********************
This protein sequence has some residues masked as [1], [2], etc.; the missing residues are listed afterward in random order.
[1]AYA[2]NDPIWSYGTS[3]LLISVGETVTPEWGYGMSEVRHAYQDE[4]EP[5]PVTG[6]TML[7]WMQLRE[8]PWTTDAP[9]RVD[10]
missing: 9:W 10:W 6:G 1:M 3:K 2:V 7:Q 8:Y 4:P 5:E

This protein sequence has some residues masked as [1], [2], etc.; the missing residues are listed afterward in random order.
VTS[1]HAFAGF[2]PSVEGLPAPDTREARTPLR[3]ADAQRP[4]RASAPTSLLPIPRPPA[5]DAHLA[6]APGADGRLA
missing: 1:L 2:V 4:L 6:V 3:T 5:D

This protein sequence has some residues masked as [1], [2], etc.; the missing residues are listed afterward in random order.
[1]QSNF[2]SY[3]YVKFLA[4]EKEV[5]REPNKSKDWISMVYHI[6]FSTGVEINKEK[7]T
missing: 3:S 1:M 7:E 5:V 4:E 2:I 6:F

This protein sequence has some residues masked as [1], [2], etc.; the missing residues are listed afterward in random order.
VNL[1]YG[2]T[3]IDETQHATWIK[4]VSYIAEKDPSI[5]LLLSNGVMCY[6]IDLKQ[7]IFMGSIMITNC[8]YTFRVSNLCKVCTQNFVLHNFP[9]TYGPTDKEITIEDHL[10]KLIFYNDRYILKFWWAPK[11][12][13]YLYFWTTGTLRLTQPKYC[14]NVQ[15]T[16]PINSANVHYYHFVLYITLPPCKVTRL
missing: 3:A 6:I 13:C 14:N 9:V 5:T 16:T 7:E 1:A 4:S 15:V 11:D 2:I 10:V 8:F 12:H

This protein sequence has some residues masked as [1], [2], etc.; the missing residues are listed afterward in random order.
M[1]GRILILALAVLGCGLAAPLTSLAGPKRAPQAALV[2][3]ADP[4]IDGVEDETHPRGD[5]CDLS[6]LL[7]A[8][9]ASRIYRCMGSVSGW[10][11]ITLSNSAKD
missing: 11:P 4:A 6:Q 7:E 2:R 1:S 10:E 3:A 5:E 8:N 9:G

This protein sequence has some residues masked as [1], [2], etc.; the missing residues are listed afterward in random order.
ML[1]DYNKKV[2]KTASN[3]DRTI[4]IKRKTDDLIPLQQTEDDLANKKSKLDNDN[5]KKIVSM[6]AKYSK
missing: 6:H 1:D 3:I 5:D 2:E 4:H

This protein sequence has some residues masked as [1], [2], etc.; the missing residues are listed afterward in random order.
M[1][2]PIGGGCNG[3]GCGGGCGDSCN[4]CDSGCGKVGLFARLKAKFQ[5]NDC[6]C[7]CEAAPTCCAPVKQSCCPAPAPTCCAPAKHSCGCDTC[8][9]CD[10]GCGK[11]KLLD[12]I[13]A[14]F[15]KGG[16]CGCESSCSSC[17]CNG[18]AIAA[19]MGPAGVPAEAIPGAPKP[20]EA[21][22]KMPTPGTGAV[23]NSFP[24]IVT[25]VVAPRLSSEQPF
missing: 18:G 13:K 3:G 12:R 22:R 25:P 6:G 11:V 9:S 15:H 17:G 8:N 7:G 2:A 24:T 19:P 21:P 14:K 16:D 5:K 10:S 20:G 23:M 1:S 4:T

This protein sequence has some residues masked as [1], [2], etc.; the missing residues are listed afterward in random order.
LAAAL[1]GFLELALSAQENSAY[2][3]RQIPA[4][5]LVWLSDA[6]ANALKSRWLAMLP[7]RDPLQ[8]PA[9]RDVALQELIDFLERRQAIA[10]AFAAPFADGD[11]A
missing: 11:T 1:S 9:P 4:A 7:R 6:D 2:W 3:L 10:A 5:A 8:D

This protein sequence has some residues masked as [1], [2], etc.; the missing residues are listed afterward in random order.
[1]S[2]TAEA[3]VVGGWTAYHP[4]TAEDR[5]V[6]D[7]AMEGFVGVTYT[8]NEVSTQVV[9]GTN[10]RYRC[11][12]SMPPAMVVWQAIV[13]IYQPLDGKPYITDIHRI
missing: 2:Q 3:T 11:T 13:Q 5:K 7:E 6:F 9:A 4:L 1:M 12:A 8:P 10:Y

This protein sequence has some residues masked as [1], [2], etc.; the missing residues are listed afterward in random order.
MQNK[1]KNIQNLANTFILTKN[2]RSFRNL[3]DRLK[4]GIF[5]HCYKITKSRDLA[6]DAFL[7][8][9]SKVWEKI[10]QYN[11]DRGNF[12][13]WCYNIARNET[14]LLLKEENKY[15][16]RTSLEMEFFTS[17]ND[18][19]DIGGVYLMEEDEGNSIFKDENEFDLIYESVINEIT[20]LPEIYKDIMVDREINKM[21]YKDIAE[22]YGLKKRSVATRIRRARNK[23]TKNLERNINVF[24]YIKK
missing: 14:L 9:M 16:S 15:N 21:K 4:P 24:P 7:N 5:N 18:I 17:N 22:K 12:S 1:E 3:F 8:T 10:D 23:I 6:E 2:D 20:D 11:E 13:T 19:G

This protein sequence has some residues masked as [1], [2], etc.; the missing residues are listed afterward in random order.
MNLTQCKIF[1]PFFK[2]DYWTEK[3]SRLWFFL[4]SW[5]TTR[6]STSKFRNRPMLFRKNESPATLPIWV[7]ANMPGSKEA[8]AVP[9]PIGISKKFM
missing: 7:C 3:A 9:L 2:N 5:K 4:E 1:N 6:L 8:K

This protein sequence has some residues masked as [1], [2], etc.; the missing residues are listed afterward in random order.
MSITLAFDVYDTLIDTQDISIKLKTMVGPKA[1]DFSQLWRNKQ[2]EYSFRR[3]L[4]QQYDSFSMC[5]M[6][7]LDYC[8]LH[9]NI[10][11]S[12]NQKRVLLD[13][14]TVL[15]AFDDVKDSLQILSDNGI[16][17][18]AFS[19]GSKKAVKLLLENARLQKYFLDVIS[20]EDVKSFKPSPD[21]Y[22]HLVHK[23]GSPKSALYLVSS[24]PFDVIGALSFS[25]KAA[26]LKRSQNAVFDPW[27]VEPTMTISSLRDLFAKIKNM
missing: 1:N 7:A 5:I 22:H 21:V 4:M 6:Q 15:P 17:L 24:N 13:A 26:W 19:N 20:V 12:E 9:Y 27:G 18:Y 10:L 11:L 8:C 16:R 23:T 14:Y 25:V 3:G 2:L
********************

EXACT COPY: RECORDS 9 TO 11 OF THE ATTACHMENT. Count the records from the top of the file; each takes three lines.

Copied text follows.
This protein sequence has some residues masked as [1], [2], etc.; the missing residues are listed afterward in random order.
[1]S[2]TAEA[3]VVGGWTAYHP[4]TAEDR[5]V[6]D[7]AMEGFVGVTYT[8]NEVSTQVV[9]GTN[10]RYRC[11][12]SMPPAMVVWQAIV[13]IYQPLDGKPYITDIHRI
missing: 2:Q 3:T 11:T 13:Q 5:K 7:E 6:F 9:A 4:L 1:M 12:A 8:P 10:Y

This protein sequence has some residues masked as [1], [2], etc.; the missing residues are listed afterward in random order.
MQNK[1]KNIQNLANTFILTKN[2]RSFRNL[3]DRLK[4]GIF[5]HCYKITKSRDLA[6]DAFL[7][8][9]SKVWEKI[10]QYN[11]DRGNF[12][13]WCYNIARNET[14]LLLKEENKY[15][16]RTSLEMEFFTS[17]ND[18][19]DIGGVYLMEEDEGNSIFKDENEFDLIYESVINEIT[20]LPEIYKDIMVDREINKM[21]YKDIAE[22]YGLKKRSVATRIRRARNK[23]TKNLERNINVF[24]YIKK
missing: 14:L 9:M 16:S 15:N 21:K 4:P 24:P 7:N 5:N 18:I 17:N 22:K 12:S 1:E 3:F 8:T 10:D 23:I 6:E 2:D 20:D 11:E 13:T 19:G

This protein sequence has some residues masked as [1], [2], etc.; the missing residues are listed afterward in random order.
MNLTQCKIF[1]PFFK[2]DYWTEK[3]SRLWFFL[4]SW[5]TTR[6]STSKFRNRPMLFRKNESPATLPIWV[7]ANMPGSKEA[8]AVP[9]PIGISKKFM
missing: 7:C 3:A 9:L 2:N 5:K 4:E 1:N 6:L 8:K